Early Music; New London Consort: Ars Subtilior Purcell Room, London
Coleman, Nick, The Independent (London, England)
Complexity has infrequently been a good end in music. Any form of creativity that states its own sophistication to the point where it becomes a theme of the work is righteously nailed for decadence and pointlessness. Think of "Progressive" rock. So Philip Pickett's latest extractions from the codices of late-14th century France and Italy were to be approached nervously.
In its own time, Ars Subtilior (or "the more subtle art") was regarded as work of absolute sophistication. It came billed last weekend on London's South Bank as medieval "avant-garde" music; music purposefully cultivated to advance the formal and notational precepts of the period and, perhaps, to idealise its composers' ability to do so: ars for ars' sake, in other words - a frightfully negligent notion in the late 20th century but a worldly, bordering on naughty, one in the time of Machaut and Dufay.
After all, the high medieval aesthetic thesis held that art should be a mirror and lens to God's creation in all its elaborate naturality, not a pander to Man's vanity, in all its appetites. So it is proper to consider Ars Subtilior in its historical context, which is high medievalism in decline. The late 14th century in western Europe was a period of governmental breakdown, brigandage, sectarianism and uprising; it saw the division of the papacy, the beginnings of the banking system, the beginning of the end of feudalism. Perhaps more significantly, it saw plague.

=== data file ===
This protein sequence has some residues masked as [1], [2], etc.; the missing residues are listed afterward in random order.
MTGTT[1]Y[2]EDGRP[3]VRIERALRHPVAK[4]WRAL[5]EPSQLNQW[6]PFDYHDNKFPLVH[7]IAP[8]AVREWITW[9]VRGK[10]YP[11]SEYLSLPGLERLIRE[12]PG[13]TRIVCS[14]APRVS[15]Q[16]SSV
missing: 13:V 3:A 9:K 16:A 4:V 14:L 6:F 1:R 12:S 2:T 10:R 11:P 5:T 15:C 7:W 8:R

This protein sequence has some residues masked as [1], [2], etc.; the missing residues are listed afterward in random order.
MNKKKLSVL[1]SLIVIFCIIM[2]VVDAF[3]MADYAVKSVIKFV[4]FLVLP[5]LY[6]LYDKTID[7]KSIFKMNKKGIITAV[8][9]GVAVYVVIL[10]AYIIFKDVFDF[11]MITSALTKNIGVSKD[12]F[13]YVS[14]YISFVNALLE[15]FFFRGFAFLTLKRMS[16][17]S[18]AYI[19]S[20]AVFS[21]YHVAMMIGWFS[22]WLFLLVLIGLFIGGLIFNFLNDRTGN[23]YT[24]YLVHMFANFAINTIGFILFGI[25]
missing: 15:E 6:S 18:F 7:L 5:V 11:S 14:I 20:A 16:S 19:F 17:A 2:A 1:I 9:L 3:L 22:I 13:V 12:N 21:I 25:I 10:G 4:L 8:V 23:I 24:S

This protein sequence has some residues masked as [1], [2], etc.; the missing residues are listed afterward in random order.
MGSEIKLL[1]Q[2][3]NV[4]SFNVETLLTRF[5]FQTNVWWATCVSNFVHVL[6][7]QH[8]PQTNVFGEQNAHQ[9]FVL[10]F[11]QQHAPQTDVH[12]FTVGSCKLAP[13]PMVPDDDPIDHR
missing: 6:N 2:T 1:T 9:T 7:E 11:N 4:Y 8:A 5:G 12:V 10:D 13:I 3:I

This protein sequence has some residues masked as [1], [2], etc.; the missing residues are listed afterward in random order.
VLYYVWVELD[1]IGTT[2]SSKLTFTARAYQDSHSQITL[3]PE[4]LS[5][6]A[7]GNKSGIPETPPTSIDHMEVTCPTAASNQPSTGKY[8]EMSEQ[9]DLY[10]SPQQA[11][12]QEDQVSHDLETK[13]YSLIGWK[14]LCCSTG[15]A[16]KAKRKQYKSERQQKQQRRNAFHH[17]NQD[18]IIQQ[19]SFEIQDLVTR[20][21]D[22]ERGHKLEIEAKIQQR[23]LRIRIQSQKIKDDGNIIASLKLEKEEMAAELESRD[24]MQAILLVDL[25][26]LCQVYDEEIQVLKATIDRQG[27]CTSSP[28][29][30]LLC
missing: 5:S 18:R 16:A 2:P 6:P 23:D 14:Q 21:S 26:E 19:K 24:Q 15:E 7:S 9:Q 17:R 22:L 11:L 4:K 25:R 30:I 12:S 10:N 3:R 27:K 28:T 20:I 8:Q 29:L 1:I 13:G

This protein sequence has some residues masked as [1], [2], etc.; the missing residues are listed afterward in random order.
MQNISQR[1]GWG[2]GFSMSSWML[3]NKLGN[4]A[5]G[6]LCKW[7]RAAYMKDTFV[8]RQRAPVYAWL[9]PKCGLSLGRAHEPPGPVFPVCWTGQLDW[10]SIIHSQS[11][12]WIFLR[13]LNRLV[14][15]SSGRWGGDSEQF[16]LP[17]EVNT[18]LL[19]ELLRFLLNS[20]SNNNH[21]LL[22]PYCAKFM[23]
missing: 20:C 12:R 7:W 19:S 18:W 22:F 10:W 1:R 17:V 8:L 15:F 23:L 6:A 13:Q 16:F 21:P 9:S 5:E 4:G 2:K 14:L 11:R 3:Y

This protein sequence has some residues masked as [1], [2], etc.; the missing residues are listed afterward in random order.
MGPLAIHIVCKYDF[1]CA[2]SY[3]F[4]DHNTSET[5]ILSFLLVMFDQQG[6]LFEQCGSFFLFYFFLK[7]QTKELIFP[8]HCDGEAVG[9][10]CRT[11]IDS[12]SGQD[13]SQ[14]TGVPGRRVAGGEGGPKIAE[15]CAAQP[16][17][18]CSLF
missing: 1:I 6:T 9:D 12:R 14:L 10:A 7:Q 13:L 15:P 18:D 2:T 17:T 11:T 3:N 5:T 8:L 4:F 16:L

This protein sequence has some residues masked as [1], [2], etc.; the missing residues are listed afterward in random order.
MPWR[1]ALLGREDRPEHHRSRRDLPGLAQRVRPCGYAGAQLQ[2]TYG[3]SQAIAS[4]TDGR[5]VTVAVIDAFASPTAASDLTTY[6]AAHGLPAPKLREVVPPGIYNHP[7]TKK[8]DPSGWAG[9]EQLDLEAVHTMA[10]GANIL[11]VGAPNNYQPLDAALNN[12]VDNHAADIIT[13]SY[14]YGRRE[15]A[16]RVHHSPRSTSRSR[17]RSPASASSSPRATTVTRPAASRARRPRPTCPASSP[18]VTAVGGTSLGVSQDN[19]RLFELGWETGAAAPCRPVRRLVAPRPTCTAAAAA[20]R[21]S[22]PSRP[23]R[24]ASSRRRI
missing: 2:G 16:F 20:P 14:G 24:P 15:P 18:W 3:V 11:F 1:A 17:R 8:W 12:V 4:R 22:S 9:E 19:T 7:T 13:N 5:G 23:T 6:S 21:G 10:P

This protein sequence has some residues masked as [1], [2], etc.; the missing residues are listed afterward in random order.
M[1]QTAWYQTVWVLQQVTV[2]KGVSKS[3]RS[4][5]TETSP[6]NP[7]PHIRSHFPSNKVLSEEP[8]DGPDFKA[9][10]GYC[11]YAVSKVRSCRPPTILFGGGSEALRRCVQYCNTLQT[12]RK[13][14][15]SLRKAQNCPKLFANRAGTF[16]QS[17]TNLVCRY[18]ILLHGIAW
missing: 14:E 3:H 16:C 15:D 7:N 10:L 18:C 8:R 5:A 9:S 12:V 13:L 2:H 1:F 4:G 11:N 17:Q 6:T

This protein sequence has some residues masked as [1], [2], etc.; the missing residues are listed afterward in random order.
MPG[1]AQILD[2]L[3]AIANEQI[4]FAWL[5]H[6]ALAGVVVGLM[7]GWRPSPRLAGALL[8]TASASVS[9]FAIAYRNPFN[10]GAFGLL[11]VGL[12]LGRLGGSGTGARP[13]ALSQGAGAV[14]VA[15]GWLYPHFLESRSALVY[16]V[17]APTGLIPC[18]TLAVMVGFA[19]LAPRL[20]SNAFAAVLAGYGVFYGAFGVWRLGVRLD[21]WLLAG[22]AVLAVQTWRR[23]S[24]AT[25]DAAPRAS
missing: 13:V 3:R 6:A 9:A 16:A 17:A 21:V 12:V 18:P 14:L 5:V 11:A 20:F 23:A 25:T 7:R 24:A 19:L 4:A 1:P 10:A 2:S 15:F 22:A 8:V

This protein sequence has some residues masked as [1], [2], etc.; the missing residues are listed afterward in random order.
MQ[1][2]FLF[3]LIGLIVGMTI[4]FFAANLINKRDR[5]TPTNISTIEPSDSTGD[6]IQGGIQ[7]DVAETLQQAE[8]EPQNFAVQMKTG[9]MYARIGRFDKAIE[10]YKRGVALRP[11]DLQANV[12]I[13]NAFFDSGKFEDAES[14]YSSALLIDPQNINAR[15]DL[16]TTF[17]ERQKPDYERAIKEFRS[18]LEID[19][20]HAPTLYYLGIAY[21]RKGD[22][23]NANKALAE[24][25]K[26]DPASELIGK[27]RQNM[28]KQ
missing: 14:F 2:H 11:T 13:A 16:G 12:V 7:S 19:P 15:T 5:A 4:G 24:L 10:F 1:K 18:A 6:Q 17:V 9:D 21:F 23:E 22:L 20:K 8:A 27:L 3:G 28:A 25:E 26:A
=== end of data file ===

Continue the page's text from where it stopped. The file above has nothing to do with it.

The quiet lutes, fiddle, recorder and soprano voice of the New London Consort did not describe a clashing world riven with …
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Publication information: Article title: Early Music; New London Consort: Ars Subtilior Purcell Room, London. Contributors: Coleman, Nick - Author. Newspaper title: The Independent (London, England). Publication date: January 9, 1996. Page number: 10. © 2009 The Independent - London. Provided by ProQuest LLC. All Rights Reserved.